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August 29, 2013

Proposed historic district divides community

By Michelle Miller The Cooperstown Crier
Cooperstown Crier

---- — There was tension at the Springfield Community Center on Tuesday night as community members asked questions, made comments and expressed concerns about a proposed historic district.

There has been a debate about whether to gain the status of a historical district for the portion of the town of Springfield that falls in the Springfield Patent. According to National Register Coordinator from the State Historical Preservation Office Kathleen LaFrank, the historical significance of the town dates back to 1741 when a patent was awarded to nine people and the land divided into 68 lots. There is a pattern of farms, treelines and fields that have been preserved, she said.

In addition to this farmland, LaFrank said, the proposed historic district includes 65 farms, the turnpike hamlet, the industrial hamlet of Springfield Center and two residential hamlets.

“What we have is more than 200 years of history that together makes up a historic district,” she explained. “The grouping tells us more than any one building could tell us itself.”

Many local residents agree with the proposal while others ask why fix what isn’t broken. Some wanted to know whether there would be restrictions on private property owners.

LaFrank said listing on the national and state registers affords properties a measure of protection from the effects of federal- and or state-sponsored or -assisted projects. She said unless one is using state or federal money or taking advantage of a tax credit program, it does not regulate what individuals can do to their property. This includes painting, siding, selling or even demolishing a building or house, she added.

There are some benefits that come along with being registered, according to LaFrank. For example, she said local planners will know about it and should take it into consideration in the planning process; however, they do not have to.

She added that many people believe it raises property values and there are tax credits that private property owners and business owners can take advantage of.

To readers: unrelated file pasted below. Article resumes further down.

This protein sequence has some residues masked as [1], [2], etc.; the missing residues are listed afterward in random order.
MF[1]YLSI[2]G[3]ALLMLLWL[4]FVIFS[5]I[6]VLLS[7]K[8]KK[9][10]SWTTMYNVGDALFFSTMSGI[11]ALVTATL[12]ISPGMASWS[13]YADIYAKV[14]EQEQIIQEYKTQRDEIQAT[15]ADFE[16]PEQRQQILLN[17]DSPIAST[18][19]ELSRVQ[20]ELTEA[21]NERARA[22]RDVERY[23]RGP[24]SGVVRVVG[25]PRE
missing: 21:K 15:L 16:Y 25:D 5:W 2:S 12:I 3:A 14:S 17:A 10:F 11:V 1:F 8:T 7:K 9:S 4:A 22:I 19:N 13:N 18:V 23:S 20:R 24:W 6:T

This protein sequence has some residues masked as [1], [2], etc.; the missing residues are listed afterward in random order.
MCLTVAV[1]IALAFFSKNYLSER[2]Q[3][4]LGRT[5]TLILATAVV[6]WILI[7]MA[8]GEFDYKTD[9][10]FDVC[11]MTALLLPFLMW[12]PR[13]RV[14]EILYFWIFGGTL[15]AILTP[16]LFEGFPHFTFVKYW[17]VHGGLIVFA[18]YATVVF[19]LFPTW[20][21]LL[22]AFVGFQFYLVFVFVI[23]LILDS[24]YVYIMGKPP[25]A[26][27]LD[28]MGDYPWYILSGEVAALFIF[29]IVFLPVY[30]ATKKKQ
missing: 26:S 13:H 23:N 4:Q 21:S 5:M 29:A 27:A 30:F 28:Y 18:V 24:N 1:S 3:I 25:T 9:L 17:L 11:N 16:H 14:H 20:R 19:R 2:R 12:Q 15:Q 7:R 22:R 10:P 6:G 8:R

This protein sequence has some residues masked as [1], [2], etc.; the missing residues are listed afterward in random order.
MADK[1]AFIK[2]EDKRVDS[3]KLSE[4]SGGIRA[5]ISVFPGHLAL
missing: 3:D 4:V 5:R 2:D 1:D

The Tax Reform Act of 1986 allows a 20 percent federal tax credit for the substantial rehabilitation of income-producing historic properties. Work must meet federal preservation standards.

The state legislature also provides an additional state tax credit for income-producing properties and for rehabilitating owner-occupied homes in eligible census tracts. The homeowner’s tax credit program provides 20 percent of qualified expenditures up to $50,000 (there is a minimum of $5,000). More information can be found at

Some community members said they do not see any negatives with being listed while others said they feared the unknowns that might come down the road. On more than one occasion people said they “did not want to become Cooperstown.”

LaFrank said some communities, such as Cooperstown, have their own ordinances that place restrictions on private property owners, but that has no relation to being registered.

“I do not promote it, especially in rural areas, because I have found people don’t like to be told what to do,” she said.

Ken Ostrander is a resident who said he is afraid of the unknowns. He said the board can change hands and possibly institute some kind of historic district ordinance that would change local laws.

Town board member Bill Freeland said he feels people in the community are being misled.

“The primary issue we’re having is not so much about the effect of the historic district itself, but the methodology to adopt the historic district. What I am against is the discriminatory voting process (There are different criteria for a yes and no vote) ... It is about the registration process, which is highly flawed.” he said.

Informational letters from SHPO to property owners in the proposed historic district were mailed in late July, and so far, LaFrank said, she has received two letters of objection. A handful of people attending the meeting said they did not receive a letter. Even more people were upset that those against the project are required to send back a notarized objection letter while those that take no action will be considered as a yes vote.

Each private property owner has one vote regardless of how many properties or what part of a single property that party owns. For properties under multiple ownership, a majority of the owners must object — each gets a vote. 

Fifty-one percent of the vote is needed to object the project. To date there are 475 property owners listed within the proposed historic district. The list was requested through the Otsego County Real Property Office, according to LaFrank. If more property owners come forward, they will need to be added, she said.

Notarized letters of disagreement need to be sent to LaFrank at P.O. Box 189, Waterford, NY 12188-0189. Although a deadline date of Sept. 19 was previously set and disputed a few times throughout the meeting, LaFrank said objections can be made up until the day of listing.

Freeland said the board made an arrangement with SHPO representatives at a 3 p.m. workshop meeting Tuesday to “help manage and control” the registration process. The goal, he said, is to make sure things are done fairly and to make sure everyone gets the time they need.

Freeland said he is going to introduce a resolution at the next town board meeting, which will be Tuesday.